TO Mimi Ramsey, a forty-three-year-old nurse who lives in San Jose, California, scenes like this one are increasingly familiar. An activist in a growing movement in this country to halt the practice of female circumcision—also called female genital mutilation, or FGM —she, among others, is trying not only to persuade her compatriots to end the practice but also to persuade America to address FGM as a serious health and human-rights issue. It is not an easy task. Even though the details of some of the extreme yet common forms of the practice are as horrifying to most Americans as Nazi human experimentation or brutal child abuse, documentation is hard to come by, and resistance to infringing upon the traditions and mores of another culture is difficult to overcome.
"We don't warn [immigrant] families that we consider this child abuse," says Catherine Hogan, the founder of the Washington Metropolitan Alliance Against Ritualistic FGM. "When you wrap this issue in the cloth of culture, you just can't see what's inside. This is a clear case of child abuse. It's a form of reverse racism not to protect these girls from barbarous practices that rob them for a lifetime of their God-given right to an intact body."
Americans who are aware of the practice, which has been performed on some 100 million to 130 million women and girls worldwide, assume that it is a fact of life only for girls who live in faraway places—a form of barbarism that doesn't touch American homes, schools, or doctor's offices. This is simply not true. As more and more African immigrants move to this country, bringing with them their food, practices, and traditions, perhaps hundreds more daughters of African parents are circumcised in the United States every year.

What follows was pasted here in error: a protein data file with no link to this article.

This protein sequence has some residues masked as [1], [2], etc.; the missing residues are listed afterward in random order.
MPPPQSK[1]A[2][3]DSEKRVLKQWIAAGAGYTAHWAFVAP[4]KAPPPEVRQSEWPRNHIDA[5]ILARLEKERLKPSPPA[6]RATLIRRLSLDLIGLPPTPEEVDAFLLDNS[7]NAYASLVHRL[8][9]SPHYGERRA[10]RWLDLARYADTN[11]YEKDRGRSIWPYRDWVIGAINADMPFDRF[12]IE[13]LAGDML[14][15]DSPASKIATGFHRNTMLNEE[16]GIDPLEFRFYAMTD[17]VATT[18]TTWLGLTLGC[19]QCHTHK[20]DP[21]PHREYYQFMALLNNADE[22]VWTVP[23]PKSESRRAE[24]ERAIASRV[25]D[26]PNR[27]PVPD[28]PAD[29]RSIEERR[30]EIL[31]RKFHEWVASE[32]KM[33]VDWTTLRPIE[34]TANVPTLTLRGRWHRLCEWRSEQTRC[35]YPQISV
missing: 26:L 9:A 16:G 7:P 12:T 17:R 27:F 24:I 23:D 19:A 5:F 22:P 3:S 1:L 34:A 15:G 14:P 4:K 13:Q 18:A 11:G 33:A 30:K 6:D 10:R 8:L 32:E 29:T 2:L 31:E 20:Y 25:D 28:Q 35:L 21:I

Many of the immigrant mothers who are making these decisions about their daughters know little or nothing about their own anatomy. They are told that if the clitoris is left alone, it will grow and drag on the ground; that if their daughters are left uncircumcised, they will be wild, and will crave men; that no man from their home country will marry them uncircumcised (although many African men say that they prefer uncircumcised women for sex and marriage); that circumcision aids in menstruation and childbirth (although the opposite is true in both cases); and that it is a religious—usually Islamic—requirement (although none of the major Islamic texts calls directly for FGM). And so these women and their husbands come to the United States filled with misinformation, and remain blindly dedicated to continuing this torturous tradition.